Speaking of tills, payments are another area where operational savings can be made. The latest payment technologies, Alternative Payment Methods (APMs), are a game changer for retailers. Already well-established APMs like Buy Now, Pay Later (BNPL) have shown the appetite from consumers for newer ways to pay. The latest generation takes things further, benefiting consumers and retailers alike. Enabling payment via bank-to-bank transfers, the latest set of APMs have reduced transaction fees and even instant settlement, creating enormous savings for retailers and aiding cash flow management. To help customers through the cost-of-living crisis, retailers can offer discounts right at the till or checkout, with customers selecting the new APMs as the payment method. In doing so, shoppers can pay less without disruption or extra steps to their shopping experience.
Supercharging Supply Chains and Fighting Fraud
Supply chain optimisation is another area that doesn’t disrupt the customer experience (CX). Adopting processes and concepts like near sourcing can provide significant benefits. By bringing manufacturing and production closer to end-users and consumers, near sourcing helps lower transportation costs and eliminates the risk of fluctuating exchange rates. More futuristic options for improving supply chains can include creating digital twins of warehouses and distribution centres. Creating digital twins of these physical assets allows designers and operators to explore different operational ideas quickly and cheaply in a digital environment, refining them before they are implemented in the physical world. The value in improving supply chain operations is huge, with research showing that 79% of businesses increase revenues by optimising their supply chains.
The final area which retailers can make immediate operational savings is crime prevention. Sadly, crimes like fraud and stealing often rise during challenging economic times. According to Office for National Statistics data, shoplifting has dramatically increased in the last 12 months, with levels up 24%. Fraud too is negatively impacting businesses, with Juniper Research estimating that in 2023, it will cost online businesses alone $48 billion. While retailers factor into their business plans expected write-offs to crime, reducing losses to it creates financial savings that can be passed on to customers. Companies like Luxochain are already helping businesses fight fraud. Using innovative blockchain technology, Luxochain adds an extra layer of protection from counterfeit products. This protection translates into cost savings over time that can be used to reduce prices and create long-term cost savings for customers.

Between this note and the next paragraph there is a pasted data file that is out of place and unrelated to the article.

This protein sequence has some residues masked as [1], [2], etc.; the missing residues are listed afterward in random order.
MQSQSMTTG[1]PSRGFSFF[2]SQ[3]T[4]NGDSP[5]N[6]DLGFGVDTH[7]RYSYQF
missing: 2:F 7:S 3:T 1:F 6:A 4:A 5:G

The need to help customers through the cost-of-living crisis will not disappear over the next few years. Inflation is expected to remain high, keeping the pressure on customer purse strings. Retailers, though, can’t simply cut prices. From now on, a long-term strategy is needed that enables customer prices to be reduced without putting unnecessary pressure on a retailer’s financial health. Retailers can create the necessary foundations by reducing waste, enhancing supply chains, lowering losses from fraud and shoplifting, and adopting the latest payment technologies. The technology, systems and processes are ready to help, and retailers and their customers cannot afford to wait.